Michael Peters

New legislation is intended to more closely regulate the duties and pay arrangement of financial planners.

However I would argue that more regulation is not the answer.

Financial Services Minister Bill Shorten’s new legislation has been largely supported by the financial services industry however the chant coming from government once again is ‘when in doubt regulate’.  It will only increase costs, make it less accessible and is unlikely to provide better advice.

Under the legislation, known as Future of Financial Advice (FOFA), financial planners will be obligated to renew contractual arrangements with clients every two years from the beginning of July next year.

It is proposed that what are called ‘fiduciary duties’ are to be codified, however most of what the law will require is good business practice, so why make it law? Why not put it in a code of behaviour endorsed by ASIC and enforced by the ACCC like other professions such as travel agents?

As proposed the legislation will also offer more powers for the financial regulator, ASIC, which will be given additional power to intervene earlier, as well as allowing the regulator to ban financial planners in certain circumstances.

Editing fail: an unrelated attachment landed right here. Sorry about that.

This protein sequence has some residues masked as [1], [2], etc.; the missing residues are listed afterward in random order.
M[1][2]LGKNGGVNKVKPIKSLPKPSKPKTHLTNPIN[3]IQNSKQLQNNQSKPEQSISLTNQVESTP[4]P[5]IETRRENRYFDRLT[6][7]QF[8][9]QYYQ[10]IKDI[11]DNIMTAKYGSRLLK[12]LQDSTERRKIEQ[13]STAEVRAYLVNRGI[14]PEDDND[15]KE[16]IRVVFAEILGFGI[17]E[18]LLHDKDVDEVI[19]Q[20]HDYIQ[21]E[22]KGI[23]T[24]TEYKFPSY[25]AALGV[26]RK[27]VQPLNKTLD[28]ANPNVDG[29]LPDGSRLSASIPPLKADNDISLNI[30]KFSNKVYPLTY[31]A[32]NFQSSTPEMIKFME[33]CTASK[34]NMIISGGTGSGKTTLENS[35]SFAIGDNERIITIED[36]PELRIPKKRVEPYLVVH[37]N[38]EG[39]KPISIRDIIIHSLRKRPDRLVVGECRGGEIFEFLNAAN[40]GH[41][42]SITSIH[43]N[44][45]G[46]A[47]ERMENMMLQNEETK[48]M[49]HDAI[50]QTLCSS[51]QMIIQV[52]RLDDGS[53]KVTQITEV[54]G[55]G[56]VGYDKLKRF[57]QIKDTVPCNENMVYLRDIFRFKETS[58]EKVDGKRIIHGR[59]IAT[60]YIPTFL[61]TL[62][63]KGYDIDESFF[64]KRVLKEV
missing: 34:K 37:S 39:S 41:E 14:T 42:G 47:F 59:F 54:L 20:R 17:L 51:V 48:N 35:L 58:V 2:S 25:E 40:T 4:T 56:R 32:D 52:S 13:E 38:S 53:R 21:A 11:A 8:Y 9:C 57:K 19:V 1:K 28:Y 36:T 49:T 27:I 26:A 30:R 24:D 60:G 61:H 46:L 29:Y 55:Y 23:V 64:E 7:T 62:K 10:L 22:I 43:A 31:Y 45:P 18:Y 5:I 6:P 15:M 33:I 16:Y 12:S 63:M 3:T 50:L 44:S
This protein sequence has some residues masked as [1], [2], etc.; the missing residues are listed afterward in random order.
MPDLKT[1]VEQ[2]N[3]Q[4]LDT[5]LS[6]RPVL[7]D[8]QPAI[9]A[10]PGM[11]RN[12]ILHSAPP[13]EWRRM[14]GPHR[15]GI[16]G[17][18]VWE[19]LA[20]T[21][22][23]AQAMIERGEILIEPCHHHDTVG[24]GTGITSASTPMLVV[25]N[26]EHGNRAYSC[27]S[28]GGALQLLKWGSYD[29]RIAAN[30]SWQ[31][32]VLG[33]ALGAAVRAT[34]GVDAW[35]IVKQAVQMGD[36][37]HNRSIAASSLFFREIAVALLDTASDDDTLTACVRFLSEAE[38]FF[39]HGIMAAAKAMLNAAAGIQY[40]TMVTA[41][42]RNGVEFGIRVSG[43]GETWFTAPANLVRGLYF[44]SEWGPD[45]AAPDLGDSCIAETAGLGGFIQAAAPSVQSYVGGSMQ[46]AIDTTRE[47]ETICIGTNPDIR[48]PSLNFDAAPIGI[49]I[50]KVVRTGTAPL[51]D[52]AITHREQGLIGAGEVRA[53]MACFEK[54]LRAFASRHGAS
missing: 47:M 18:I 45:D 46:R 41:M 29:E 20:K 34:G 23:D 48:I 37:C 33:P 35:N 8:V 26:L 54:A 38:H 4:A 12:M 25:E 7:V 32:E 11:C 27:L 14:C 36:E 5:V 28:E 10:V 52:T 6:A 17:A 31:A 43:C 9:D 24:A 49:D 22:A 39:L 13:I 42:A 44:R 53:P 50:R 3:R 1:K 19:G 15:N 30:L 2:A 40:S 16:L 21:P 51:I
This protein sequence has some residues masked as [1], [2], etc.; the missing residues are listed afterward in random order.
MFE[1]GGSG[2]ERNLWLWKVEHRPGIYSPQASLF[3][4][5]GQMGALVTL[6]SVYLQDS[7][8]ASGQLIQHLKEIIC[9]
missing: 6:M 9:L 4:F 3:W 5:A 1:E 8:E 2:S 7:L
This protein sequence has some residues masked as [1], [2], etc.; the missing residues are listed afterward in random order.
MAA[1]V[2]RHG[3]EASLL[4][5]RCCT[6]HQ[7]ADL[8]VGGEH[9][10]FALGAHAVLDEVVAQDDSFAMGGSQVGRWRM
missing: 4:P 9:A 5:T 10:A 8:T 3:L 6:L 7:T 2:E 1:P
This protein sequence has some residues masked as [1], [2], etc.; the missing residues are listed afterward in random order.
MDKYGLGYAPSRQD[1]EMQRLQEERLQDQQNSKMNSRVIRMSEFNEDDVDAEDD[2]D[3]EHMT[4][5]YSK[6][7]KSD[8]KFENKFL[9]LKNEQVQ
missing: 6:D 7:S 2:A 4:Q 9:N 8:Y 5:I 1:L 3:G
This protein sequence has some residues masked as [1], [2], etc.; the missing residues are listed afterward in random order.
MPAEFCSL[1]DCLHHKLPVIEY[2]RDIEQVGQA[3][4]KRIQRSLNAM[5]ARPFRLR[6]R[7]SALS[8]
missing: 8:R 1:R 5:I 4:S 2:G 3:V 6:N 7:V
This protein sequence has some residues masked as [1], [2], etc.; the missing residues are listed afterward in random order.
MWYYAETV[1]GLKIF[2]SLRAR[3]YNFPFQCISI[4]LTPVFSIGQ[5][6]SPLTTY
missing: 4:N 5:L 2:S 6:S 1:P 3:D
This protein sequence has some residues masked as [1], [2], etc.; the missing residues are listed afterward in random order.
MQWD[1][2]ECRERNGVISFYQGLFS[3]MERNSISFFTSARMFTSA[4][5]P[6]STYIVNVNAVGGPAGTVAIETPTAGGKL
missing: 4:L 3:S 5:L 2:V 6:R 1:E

Why are we using regulation to make people feel immune from the market place – which will sometimes lose them money?

People will still miss out on their bet on the stock market or interest rates, and that is quite simply how markets work. Protecting people from themselves through more regulation does not mean people will not lose money. Instead, it means those with money are likely to get access to better advice than those who cannot afford it.

Under the legislation, brokers would have to restructure remuneration arrangements on margin lending, cash management and banking products, and other product solutions sold to retail clients such as managed funds.

There is enough law to regulate planners and advisers; it’s just a matter of enforcing these rules, rather than making more law.

Michael Peters is a Lecturer in Business Law and Taxation at the Australian School of Business